Oil found beneath the surface along Florida's Gulf Islands National Seashore.
In another chapter in the continuing absurdity of the BP Gulf Coast Deepwater Horizon oil spill, beachgoers visiting Florida's Gulf Islands National Seashore are not allowed to dig more than six inches below the sandy surface of its beaches. Granted, it's an archeological issue related to state and national parks - digging below the prescribed six inches could disturb cultural sites protected by the National Historic Preservation Act. But lo and behold, if one happens to be making a sand castle and accidentally digs below that level, one finds - you guessed it! - oil-saturated sand and the like.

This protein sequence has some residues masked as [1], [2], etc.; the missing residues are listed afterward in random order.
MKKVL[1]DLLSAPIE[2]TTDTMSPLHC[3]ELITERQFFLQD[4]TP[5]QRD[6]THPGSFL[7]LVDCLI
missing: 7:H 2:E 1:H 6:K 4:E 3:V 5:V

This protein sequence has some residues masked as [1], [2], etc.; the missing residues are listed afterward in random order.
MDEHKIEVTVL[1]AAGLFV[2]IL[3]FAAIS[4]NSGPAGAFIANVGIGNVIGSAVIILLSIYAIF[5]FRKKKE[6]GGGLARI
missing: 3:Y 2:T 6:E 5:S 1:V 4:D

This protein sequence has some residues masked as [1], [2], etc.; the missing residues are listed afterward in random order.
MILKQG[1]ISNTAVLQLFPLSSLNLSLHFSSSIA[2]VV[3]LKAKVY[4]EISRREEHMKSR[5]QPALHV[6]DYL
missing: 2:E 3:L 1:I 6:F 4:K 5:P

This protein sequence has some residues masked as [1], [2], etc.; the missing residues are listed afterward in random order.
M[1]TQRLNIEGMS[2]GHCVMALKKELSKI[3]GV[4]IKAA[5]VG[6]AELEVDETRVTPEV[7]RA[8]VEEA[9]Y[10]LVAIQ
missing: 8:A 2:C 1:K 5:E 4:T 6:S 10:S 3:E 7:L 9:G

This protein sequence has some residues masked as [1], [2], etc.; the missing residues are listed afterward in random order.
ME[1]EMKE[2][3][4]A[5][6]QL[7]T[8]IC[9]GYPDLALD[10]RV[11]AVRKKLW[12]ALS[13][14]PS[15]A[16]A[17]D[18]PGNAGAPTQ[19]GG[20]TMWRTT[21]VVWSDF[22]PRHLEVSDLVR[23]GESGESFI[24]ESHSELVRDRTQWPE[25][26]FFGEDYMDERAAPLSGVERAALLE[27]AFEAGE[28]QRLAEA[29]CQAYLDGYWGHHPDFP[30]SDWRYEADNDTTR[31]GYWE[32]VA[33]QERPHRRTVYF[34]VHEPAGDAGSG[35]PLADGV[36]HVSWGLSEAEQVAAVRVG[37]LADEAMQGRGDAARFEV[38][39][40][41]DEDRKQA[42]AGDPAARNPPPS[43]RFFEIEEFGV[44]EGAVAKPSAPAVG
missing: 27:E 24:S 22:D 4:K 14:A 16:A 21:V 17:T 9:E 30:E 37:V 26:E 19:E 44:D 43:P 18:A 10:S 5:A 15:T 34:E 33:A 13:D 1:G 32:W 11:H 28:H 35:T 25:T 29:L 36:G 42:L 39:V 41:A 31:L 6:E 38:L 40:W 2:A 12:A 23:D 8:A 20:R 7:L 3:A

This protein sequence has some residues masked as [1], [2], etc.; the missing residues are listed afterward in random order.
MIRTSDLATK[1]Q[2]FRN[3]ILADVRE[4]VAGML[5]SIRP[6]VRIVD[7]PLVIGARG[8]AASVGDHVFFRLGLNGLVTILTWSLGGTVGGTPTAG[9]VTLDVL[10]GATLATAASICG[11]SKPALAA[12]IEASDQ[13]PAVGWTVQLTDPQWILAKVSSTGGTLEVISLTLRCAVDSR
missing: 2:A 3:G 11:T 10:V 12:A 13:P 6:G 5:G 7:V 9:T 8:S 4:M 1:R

Remember that oil that was declared 75 percent gone a while back? Yeah, well, here's some of it. So forget about making a sand castle, kids, those are off limits, at least if you are conspiring to dig deeper than six inches under the surface of Gulf Islands National Seashore beaches.
If deep water drilling regulations were enforced in the same manner as these trivial beach digging rules, we'd be worrying about issues other than the ecological, economic, and environmental impact of the Gulf oil spill in the first place.